Every year the Fringe produces a few real standouts among its more serious offerings. D.W. Gregory’s thoughtful and funny Salvation Road is an excellent example. Anchored by a talented young cast and brimming with intellectual brain food, Salvation Road is a powerful little play about the opaque nature of understanding and belief.
Our main character struggling with these elements is 17-
Cliff and his Big Mac-loving sidekick receive help along the way from younger sister Jill (Alexandra Yastishock), sensei nun Sister Jean (Kitty Felde), and cult exile Simi (Shaina Higgins). Grant Collins and Grace Eda Baker round out the cast as Elijah and Rebecca, two intoxicating cult members who sink their hooks into Denise when she’s at her lowest.
Gregory manages to pack a whole lot of substance into the play’s brusque 90-minute runtime, adr
Salvation Road is also blessed with a solid squad of designers. Jeffrey Dorfman’s sound design hits all the right notes. Lighting Designer Stefan Johnson keeps our focus exactly where it needs to be. Stephanie Fisher’s costumes — in particular the garb of the True Disciples women — couldn’t be much more perfect. James Raymond’s sparse-yet-effective assortment of set pieces and pops keep the action moving quickly and smoothly, all under Sproul’s keen direction.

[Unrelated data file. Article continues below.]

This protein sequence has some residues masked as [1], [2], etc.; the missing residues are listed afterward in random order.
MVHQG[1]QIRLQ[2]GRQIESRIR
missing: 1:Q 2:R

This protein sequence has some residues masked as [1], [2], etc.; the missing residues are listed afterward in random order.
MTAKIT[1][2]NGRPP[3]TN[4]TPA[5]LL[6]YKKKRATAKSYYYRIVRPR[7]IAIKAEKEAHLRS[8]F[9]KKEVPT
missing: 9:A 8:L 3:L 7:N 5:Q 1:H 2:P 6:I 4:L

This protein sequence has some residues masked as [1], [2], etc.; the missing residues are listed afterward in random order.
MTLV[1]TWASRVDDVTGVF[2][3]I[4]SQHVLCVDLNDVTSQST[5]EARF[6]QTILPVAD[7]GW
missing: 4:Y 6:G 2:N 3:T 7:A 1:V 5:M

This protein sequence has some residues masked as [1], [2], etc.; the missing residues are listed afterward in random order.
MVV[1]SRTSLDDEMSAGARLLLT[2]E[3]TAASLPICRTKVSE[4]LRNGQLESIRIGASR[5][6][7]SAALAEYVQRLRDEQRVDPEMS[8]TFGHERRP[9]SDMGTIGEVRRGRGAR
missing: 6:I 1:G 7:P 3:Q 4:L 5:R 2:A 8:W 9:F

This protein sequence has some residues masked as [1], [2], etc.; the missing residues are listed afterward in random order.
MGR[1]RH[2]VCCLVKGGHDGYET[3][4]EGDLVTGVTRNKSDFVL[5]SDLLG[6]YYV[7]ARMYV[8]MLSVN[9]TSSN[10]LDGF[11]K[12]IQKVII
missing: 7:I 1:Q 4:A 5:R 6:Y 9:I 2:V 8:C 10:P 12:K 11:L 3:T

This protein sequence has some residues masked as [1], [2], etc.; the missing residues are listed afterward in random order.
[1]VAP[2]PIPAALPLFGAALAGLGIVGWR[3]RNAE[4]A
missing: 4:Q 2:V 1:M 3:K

What’s most satisfying is how vividly Gregory’s taut drama captures the complicated relationships we have with our loved ones, especially when priority shifts aren’t met with approval or support. What are you supposed to do when a loved one has made a major life decision of which you don’t approve? When should you stop trying to see things from their point of view and start trying to rescue them? Cliff confronts these and other questions during his hero’s journey, and we’re fortunate to be given a chance to hop along for the ride.
Salvation Road plays through July 25, 2015 at Atlas Performing Arts Center’s Lab II – 1333 H Street, NE, in Washington, DC. For more information and to purchase tickets, go to their Capital Fringe page.